The BBC iPlayer online video service will soon be available to Freesat viewers over broadband. A trial service on the subscription-free satellite platform will launch before the end of November. It calls into question the need for the proposed Canvas approach. A decision from the BBC Trust on whether to proceed with the proposed platform is expected soon. In the mean time, the BBC is hedging its bets and will make its iPlayer available in a number of standard formats.
Freesat is a free-to-air satellite service that is in use in around 600,000 homes in the United Kingdom. A new campaign is being launched in the run-up to Christmas to promote the service, which has yet to achieve the same level of uptake as its free-to-air terrestrial counterpart.
Unlike Freeview, the Freesat satellite equivalent was conceived with the prospect of also supporting services delivered over broadband. Freesat receivers are integrated into a number of displays and standalone digital video recorders are available retail.
The BBC is developing its iPlayer as a number of standard products, in MHEG, HTML and Flash formats, in addition to the existing online offering on the web and the video on demand variant on Virgin Media cable television.
So far, the BBC has been reluctant to unbundle its programming to allow it to be integrated and aggregated with other services, preferring to provide its iPlayer as a standalone BBC branded “product”.
The Freesat iPlayer is being developed using the MHEG-5 standard, using recently introduced interaction channel extensions to deliver online video over a broadband internet protocol connection. MHEG-5 is an open standard presentation specification, developed in the mid-nineties, which forms the basis for interactive television on the Freesat and Freeview platforms in the United Kingdom. Technically, the same iPlayer could also be supported by next generation Freeview receivers.
A third version will be provided in Adobe Flash Lite 3.1 and is expected to be available from April 2010. The use of this basic Flash format, rather than the latest Flash Player that will be supported by the Adobe Open Screen Project, has surprised some, but is intended to reach the widest audience.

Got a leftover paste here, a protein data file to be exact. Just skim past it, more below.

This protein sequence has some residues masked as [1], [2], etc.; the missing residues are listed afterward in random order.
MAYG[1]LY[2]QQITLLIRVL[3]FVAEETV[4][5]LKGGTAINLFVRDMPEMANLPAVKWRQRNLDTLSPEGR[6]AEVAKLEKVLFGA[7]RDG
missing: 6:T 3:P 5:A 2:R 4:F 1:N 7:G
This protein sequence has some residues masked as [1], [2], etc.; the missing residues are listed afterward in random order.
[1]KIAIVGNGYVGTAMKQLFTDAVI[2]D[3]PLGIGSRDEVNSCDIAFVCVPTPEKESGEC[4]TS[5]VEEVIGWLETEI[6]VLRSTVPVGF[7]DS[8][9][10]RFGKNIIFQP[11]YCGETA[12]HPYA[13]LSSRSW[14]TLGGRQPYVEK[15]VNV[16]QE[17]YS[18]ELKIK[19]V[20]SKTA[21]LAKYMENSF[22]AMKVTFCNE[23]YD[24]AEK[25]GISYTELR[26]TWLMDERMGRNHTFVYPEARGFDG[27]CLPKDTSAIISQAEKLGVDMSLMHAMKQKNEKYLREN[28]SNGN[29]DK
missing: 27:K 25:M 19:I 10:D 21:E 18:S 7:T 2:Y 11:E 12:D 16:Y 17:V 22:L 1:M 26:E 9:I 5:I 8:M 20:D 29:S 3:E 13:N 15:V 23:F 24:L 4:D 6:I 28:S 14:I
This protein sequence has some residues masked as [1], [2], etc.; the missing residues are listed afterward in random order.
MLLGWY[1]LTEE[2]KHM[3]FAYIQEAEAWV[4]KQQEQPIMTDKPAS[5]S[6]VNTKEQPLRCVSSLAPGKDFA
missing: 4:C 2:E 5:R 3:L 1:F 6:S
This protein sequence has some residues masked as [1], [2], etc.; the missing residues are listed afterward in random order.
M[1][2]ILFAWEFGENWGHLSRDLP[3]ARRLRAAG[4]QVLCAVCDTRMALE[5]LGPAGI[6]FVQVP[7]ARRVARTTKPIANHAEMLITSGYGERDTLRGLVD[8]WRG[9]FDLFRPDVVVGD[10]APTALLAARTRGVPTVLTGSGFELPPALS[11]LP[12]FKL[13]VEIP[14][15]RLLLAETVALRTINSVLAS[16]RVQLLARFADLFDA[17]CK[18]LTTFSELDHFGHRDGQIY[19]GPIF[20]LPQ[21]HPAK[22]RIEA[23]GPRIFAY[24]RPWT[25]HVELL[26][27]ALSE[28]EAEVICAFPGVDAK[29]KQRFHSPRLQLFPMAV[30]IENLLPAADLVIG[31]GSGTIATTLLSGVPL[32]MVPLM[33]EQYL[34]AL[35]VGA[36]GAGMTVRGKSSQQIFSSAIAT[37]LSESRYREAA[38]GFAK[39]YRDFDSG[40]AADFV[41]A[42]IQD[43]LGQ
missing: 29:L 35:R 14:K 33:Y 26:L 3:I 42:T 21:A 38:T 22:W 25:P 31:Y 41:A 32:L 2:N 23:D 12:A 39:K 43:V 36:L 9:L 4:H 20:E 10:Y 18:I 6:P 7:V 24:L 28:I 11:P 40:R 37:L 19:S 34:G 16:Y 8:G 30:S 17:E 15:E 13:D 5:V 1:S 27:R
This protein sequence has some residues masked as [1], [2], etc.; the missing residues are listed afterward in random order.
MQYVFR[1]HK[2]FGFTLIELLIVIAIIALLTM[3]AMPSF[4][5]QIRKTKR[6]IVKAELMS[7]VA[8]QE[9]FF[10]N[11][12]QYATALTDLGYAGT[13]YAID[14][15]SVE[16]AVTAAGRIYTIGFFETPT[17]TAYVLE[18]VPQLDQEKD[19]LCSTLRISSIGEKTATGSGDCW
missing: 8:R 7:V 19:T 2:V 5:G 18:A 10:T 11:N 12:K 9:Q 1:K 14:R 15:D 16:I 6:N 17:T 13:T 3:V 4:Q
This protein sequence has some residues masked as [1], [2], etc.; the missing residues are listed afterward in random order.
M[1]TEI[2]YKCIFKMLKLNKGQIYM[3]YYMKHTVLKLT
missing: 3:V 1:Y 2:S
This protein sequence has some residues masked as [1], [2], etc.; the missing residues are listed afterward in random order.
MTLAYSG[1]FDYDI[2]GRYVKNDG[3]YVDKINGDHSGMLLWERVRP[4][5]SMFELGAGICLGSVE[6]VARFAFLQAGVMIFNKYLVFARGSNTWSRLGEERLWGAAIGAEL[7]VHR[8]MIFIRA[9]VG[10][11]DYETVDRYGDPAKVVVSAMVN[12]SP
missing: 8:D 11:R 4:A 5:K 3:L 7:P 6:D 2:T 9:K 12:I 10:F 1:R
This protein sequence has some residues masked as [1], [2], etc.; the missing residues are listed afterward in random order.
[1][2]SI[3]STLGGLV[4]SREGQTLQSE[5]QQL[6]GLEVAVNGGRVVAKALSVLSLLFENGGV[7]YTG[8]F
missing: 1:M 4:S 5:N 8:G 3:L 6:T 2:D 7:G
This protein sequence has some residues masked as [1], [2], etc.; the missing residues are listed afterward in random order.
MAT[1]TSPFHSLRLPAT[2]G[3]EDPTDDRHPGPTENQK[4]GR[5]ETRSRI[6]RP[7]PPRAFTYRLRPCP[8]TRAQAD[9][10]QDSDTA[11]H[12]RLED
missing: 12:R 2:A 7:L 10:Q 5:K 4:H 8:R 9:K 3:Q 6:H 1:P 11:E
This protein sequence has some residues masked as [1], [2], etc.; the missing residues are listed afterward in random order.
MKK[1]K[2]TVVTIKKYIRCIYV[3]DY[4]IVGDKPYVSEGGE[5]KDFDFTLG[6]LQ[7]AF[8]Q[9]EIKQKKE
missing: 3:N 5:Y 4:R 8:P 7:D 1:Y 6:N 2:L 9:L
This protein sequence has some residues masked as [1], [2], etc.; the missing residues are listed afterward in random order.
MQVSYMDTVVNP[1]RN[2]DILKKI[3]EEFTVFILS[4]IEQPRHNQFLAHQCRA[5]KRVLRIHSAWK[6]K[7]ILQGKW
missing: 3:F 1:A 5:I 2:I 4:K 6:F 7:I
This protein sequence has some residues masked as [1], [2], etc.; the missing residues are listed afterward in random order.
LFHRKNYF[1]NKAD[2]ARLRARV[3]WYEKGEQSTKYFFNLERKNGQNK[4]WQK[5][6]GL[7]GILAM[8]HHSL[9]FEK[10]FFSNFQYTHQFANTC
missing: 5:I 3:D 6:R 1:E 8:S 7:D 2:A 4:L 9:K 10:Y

Rahul Chakkara is responsible for television platforms in the BBC Future Media and Technology division. “This is a fast changing and evolving industry,” he writes on the BBC web site. “Many of our assumptions will be challenged with time. We will keep coming back to the products and update them where appropriate.”
Given that the BBC is committing to supporting its iPlayer across MHEG, HTML and Flash platforms, the role of the proposed Canvas platform is less clear.
A decision on whether to approve the proposed joint venture initiative with commercial partners is expected shortly from the BBC Trust.
“We’re waiting for approval, which should be fairly imminent,” writes Richard Halton in Ariel, in BBC in house weekly publication. He is responsible for the Canvas project within the BBC, but prejudging the decision of the BBC Trust could be considered premature, as it is far from clear that approval will be granted for the proposal in its current form.
The BBC Trust has spent over £400,000 consulting on whether to give approval to the proposed joint venture, according to information obtained under the Freedom on Information Act. The BBC has spent over £700,000 directly on the project, which has yet to receive approval, although the total cost is likely to have been much higher.
According to the most recent published figures, the Canvas Project is now projected to cost a total of £115 million over five years, including nearly £50 million on marketing, £30 million on technology, and over £35 million on overheads, operations, product management and design.
The contribution of the BBC to this would be dependent upon the number of commercial partners involved. The BBC has now conceded that participants need not be restricted to public service broadcasters or internet service providers.
In the event that the Trust were to approve the Canvas proposals provisionally, it is likely that they would face further regulatory and possibly legal challenges from competitors that have so far been excluded from the project, notably Sky. The decision to open up participation to any party might mitigate this.
The BBC Trust itself will be under pressure to demonstrate impartiality and independence from the executive that it governs. With the prospect of a change of government at the next election, the governance and funding model of the corporation will face further scrutiny.
Any decision to launch what is effectively a new television platform could prove highly controversial in the current climate, particularly since it seems that solutions to delivering a combination of broadcast and broadband programming may already be available using existing technologies.